By Nathan Olivarez-Giles
3:16 PM PST, February 16, 2012
Facebook, following the lead of Twitter and Google+, is verifying user accounts and allowing for pseudonyms.
But the verification and policy change on nicknames -- Facebook has previously mandated that users use their legal names -- won't be available to the general public. Instead, verified accounts are by invitation only and, for now, those invitations will go to celebrities and to users with a large number of subscribers.
In an statement emailed to The Times on Thursday, Facebook described the move as "a minor update" to its Subscribe feature.
"Starting today, we'll begin testing a verification process for people with a large number of subscribers," Facebook said. "The new process enables people to verify their identities by submitting a government issued ID. Once verified, they'll also have the option to more prominently display an alternate name (nickname, maiden name, byline, etc.) on their timelines in addition to their real name.
"This update makes it even easier for subscribers to find and keep up with journalists, celebrities and other public figures."
For those who get the invitation and display their pseudonym, their nicknames or stage names, on their Facebook pages, the sign-up process remains the same -- you still only can sign up for Facebook using your legal name.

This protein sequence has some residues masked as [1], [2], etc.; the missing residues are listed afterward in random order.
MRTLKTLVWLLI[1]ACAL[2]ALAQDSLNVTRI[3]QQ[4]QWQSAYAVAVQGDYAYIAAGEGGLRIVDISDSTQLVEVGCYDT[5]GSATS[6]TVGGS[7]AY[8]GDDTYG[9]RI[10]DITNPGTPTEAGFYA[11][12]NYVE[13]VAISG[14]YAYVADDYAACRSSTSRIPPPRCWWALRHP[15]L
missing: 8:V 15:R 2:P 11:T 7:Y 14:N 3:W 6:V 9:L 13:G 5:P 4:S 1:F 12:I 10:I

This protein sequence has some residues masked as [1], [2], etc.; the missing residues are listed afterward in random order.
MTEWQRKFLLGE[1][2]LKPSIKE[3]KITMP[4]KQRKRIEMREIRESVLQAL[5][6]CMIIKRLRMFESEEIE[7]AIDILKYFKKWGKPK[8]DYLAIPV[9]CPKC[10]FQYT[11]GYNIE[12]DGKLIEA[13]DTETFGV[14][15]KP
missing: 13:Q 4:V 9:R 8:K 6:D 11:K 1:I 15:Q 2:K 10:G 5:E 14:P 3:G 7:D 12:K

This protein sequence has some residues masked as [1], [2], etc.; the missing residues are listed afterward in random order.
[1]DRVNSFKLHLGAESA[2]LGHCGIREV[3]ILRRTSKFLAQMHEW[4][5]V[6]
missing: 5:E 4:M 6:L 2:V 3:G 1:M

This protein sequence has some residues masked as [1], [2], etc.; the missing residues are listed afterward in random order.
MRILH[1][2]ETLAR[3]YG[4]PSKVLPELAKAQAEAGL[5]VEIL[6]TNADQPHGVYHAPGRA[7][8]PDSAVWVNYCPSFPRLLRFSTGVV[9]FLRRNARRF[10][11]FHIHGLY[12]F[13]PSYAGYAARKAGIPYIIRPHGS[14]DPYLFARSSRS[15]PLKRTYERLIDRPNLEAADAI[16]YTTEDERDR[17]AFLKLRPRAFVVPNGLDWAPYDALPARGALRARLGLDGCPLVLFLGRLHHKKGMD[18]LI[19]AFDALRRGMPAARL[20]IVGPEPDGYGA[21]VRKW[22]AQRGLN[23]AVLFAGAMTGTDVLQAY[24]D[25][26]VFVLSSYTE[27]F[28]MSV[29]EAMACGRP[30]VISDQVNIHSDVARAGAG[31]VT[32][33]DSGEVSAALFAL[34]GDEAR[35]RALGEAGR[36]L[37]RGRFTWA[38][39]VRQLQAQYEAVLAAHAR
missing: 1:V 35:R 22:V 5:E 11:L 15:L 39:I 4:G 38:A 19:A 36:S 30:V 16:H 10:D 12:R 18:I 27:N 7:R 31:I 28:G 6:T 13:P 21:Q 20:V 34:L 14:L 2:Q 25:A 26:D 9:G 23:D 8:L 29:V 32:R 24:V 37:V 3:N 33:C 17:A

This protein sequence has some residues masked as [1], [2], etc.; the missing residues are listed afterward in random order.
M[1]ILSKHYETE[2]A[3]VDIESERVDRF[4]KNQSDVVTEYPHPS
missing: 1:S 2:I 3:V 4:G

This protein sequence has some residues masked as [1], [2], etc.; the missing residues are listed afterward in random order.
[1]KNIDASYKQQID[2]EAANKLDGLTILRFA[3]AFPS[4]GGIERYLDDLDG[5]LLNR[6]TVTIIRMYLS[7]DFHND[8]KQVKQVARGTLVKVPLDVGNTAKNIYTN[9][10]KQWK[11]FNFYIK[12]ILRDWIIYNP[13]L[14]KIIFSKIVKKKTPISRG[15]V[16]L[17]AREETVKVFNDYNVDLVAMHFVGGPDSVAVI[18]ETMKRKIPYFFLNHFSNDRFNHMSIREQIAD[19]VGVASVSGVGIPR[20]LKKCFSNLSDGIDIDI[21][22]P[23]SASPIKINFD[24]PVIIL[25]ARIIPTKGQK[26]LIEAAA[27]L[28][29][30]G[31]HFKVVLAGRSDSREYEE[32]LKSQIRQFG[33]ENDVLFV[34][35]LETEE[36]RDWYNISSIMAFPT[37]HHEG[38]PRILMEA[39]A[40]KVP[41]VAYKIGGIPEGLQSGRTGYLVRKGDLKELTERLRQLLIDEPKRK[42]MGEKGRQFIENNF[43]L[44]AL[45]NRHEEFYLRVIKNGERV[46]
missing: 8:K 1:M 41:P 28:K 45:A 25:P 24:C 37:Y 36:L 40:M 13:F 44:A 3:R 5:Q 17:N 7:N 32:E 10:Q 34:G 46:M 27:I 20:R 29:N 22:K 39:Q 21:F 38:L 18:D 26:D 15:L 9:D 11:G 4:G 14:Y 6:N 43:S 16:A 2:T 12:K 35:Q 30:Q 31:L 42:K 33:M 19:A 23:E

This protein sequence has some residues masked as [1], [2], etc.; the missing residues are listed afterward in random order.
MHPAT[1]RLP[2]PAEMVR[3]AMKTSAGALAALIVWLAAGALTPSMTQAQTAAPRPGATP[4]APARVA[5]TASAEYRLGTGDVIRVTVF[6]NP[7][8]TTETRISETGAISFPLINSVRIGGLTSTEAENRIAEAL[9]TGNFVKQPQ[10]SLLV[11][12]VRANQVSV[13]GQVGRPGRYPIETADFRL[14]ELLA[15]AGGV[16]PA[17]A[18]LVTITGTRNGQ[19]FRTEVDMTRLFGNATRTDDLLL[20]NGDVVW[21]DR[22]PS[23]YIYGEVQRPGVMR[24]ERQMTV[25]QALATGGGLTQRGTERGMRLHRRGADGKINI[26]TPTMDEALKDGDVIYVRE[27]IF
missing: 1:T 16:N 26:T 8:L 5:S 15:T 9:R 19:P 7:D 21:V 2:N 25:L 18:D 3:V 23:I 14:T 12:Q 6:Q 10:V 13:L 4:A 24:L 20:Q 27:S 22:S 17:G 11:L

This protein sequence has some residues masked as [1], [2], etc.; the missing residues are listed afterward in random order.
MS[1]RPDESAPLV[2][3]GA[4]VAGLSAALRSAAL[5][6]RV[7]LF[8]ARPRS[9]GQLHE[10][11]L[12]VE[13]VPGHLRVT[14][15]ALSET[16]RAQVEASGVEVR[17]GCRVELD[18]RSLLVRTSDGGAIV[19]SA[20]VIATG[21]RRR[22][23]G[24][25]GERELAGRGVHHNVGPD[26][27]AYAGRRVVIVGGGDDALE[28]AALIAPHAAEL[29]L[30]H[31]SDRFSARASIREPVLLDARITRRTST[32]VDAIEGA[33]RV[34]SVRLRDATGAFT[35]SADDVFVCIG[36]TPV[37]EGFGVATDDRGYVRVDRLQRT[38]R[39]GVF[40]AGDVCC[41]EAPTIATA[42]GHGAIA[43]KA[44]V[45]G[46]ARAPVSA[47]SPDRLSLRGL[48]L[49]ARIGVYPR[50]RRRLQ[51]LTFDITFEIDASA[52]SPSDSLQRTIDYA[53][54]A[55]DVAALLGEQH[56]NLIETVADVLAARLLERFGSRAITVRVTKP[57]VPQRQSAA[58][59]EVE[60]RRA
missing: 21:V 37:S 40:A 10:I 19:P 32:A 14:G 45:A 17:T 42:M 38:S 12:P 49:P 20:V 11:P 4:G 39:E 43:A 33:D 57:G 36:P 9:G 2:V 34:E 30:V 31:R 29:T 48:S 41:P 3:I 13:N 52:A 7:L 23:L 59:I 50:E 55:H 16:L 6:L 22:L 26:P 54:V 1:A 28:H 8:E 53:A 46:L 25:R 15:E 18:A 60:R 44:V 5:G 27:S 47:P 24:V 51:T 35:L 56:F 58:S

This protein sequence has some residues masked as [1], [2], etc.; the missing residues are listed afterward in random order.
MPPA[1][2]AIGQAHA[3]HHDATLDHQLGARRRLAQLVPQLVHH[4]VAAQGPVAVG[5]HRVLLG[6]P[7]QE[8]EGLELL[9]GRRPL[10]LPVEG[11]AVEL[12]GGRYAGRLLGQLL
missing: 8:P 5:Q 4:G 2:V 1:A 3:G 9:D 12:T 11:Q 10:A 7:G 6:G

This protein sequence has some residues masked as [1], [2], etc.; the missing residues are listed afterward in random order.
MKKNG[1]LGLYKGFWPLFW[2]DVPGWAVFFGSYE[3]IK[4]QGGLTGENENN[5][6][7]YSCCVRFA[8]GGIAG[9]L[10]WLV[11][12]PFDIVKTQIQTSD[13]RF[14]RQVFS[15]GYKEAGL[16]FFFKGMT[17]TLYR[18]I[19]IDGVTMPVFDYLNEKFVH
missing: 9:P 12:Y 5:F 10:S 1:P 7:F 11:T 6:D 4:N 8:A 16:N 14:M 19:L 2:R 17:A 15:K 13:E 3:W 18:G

For those who receive the invitation to be verified and get the option to display a pseudonym, nickname or stage name, Facebook will use their legal name to verify the account.
The changes, which were first reported by the news site TechCrunch, are being made in large part to help Facebook's subscription feature grow as the world's largest social network continues to compete with rivals such as Twitter and Google+.
Subscribing to a user on Facebook causes that user’s public Facebook status, link, video, photo and app updates to show up in subscribers’ News Feeds. Facebook has encouraged people to ditch brand pages as a way to promote themselves individually and instead to open up their personal accounts to subscribers.
Verified accounts will show up more prominently in searches on Facebook and on the site's "suggested subscriptions" list, which will enable celebrities to gain a following without having to be "friends" with each follower.
However, unlike Twitter and Google+, Facebook is not adding a verification icon to indicate to other users that an account has been verified.
Copyright © 2013, Los Angeles Times